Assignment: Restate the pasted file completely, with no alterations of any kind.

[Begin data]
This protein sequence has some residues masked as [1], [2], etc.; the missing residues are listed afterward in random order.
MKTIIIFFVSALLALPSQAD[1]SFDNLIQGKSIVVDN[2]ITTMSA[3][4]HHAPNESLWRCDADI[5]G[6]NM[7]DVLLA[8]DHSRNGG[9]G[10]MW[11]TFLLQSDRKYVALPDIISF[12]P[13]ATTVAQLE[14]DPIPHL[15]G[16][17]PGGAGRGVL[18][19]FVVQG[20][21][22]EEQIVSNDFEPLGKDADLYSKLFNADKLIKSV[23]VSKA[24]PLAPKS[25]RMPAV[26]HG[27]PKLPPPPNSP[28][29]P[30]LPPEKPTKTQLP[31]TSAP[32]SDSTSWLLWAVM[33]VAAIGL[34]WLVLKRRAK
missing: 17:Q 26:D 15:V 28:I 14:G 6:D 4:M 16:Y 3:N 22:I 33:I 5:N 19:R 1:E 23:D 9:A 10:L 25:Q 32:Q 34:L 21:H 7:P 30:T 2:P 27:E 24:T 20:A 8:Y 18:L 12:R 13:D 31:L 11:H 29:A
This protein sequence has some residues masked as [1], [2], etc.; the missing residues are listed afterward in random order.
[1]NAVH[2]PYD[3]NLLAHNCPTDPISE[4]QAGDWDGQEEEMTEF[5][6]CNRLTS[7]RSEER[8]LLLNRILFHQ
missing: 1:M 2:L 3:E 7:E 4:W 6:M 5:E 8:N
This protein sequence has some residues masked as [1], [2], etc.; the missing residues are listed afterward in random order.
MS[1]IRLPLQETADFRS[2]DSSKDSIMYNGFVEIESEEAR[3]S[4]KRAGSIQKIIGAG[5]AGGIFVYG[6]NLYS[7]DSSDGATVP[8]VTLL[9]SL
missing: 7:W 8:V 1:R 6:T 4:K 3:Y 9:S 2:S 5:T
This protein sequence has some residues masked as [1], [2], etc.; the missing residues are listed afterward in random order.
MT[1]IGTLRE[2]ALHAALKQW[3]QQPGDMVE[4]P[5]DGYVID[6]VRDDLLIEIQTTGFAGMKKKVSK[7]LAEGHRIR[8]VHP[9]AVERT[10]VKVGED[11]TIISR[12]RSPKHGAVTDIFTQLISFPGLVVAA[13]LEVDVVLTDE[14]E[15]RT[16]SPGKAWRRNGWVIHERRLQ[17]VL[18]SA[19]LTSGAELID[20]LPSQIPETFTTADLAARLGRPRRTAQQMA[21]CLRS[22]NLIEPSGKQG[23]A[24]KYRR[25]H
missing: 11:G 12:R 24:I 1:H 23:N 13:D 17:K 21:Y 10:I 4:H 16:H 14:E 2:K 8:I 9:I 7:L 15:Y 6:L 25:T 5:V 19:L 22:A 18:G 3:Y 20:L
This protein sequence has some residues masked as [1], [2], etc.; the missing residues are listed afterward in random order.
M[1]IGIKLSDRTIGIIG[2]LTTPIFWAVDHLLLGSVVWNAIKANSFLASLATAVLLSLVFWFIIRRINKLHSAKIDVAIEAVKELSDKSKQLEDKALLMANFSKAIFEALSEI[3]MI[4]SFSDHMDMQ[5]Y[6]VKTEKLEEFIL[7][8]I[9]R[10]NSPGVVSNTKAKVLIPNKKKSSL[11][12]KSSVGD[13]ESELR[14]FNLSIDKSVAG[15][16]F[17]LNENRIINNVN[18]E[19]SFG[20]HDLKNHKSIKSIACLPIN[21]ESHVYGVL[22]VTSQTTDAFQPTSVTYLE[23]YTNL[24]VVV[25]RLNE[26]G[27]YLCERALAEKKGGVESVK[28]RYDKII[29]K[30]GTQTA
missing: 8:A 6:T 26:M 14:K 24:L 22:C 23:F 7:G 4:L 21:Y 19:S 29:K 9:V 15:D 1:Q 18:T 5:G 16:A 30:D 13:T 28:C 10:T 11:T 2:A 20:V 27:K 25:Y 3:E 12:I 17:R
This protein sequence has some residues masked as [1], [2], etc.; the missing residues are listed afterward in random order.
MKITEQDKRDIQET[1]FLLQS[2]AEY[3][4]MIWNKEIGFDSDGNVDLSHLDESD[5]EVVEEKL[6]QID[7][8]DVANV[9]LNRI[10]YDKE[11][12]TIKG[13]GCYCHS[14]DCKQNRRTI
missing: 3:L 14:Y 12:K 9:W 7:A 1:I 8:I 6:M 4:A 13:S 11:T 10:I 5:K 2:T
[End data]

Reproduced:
This protein sequence has some residues masked as [1], [2], etc.; the missing residues are listed afterward in random order.
MKTIIIFFVSALLALPSQAD[1]SFDNLIQGKSIVVDN[2]ITTMSA[3][4]HHAPNESLWRCDADI[5]G[6]NM[7]DVLLA[8]DHSRNGG[9]G[10]MW[11]TFLLQSDRKYVALPDIISF[12]P[13]ATTVAQLE[14]DPIPHL[15]G[16][17]PGGAGRGVL[18][19]FVVQG[20][21][22]EEQIVSNDFEPLGKDADLYSKLFNADKLIKSV[23]VSKA[24]PLAPKS[25]RMPAV[26]HG[27]PKLPPPPNSP[28][29]P[30]LPPEKPTKTQLP[31]TSAP[32]SDSTSWLLWAVM[33]VAAIGL[34]WLVLKRRAK
missing: 17:Q 26:D 15:V 28:I 14:G 6:D 4:M 16:Y 3:N 22:I 33:I 5:N 19:R 1:E 23:D 9:A 10:L 25:Q 32:Q 34:L 21:H 7:P 30:T 2:P 27:E 24:T 20:A 8:Y 18:L 12:R 13:D 31:L 11:H 29:A
This protein sequence has some residues masked as [1], [2], etc.; the missing residues are listed afterward in random order.
[1]NAVH[2]PYD[3]NLLAHNCPTDPISE[4]QAGDWDGQEEEMTEF[5][6]CNRLTS[7]RSEER[8]LLLNRILFHQ
missing: 1:M 2:L 3:E 7:E 4:W 6:M 5:E 8:N
This protein sequence has some residues masked as [1], [2], etc.; the missing residues are listed afterward in random order.
MS[1]IRLPLQETADFRS[2]DSSKDSIMYNGFVEIESEEAR[3]S[4]KRAGSIQKIIGAG[5]AGGIFVYG[6]NLYS[7]DSSDGATVP[8]VTLL[9]SL
missing: 7:W 8:V 1:R 6:T 4:K 3:Y 9:S 2:S 5:T
This protein sequence has some residues masked as [1], [2], etc.; the missing residues are listed afterward in random order.
MT[1]IGTLRE[2]ALHAALKQW[3]QQPGDMVE[4]P[5]DGYVID[6]VRDDLLIEIQTTGFAGMKKKVSK[7]LAEGHRIR[8]VHP[9]AVERT[10]VKVGED[11]TIISR[12]RSPKHGAVTDIFTQLISFPGLVVAA[13]LEVDVVLTDE[14]E[15]RT[16]SPGKAWRRNGWVIHERRLQ[17]VL[18]SA[19]LTSGAELID[20]LPSQIPETFTTADLAARLGRPRRTAQQMA[21]CLRS[22]NLIEPSGKQG[23]A[24]KYRR[25]H
missing: 11:G 12:R 24:I 1:H 23:N 13:D 17:K 21:Y 10:I 4:H 16:H 14:E 2:K 8:I 9:I 7:L 15:Y 6:L 25:T 5:V 19:L 22:A 18:G 3:Y 20:L
This protein sequence has some residues masked as [1], [2], etc.; the missing residues are listed afterward in random order.
M[1]IGIKLSDRTIGIIG[2]LTTPIFWAVDHLLLGSVVWNAIKANSFLASLATAVLLSLVFWFIIRRINKLHSAKIDVAIEAVKELSDKSKQLEDKALLMANFSKAIFEALSEI[3]MI[4]SFSDHMDMQ[5]Y[6]VKTEKLEEFIL[7][8]I[9]R[10]NSPGVVSNTKAKVLIPNKKKSSL[11][12]KSSVGD[13]ESELR[14]FNLSIDKSVAG[15][16]F[17]LNENRIINNVN[18]E[19]SFG[20]HDLKNHKSIKSIACLPIN[21]ESHVYGVL[22]VTSQTTDAFQPTSVTYLE[23]YTNL[24]VVV[25]RLNE[26]G[27]YLCERALAEKKGGVESVK[28]RYDKII[29]K[30]GTQTA
missing: 8:A 6:T 26:M 14:K 24:L 22:C 23:F 7:G 4:L 21:Y 19:S 29:K 9:V 15:D 1:Q 18:T 5:G 16:A 30:D 13:T 28:C 10:T 11:T 2:A 20:V 27:K 25:Y 3:E 12:I 17:R
This protein sequence has some residues masked as [1], [2], etc.; the missing residues are listed afterward in random order.
MKITEQDKRDIQET[1]FLLQS[2]AEY[3][4]MIWNKEIGFDSDGNVDLSHLDESD[5]EVVEEKL[6]QID[7][8]DVANV[9]LNRI[10]YDKE[11][12]TIKG[13]GCYCHS[14]DCKQNRRTI
missing: 3:L 14:Y 12:K 9:W 7:A 1:I 8:I 6:M 4:A 13:S 11:T 10:I 5:K 2:T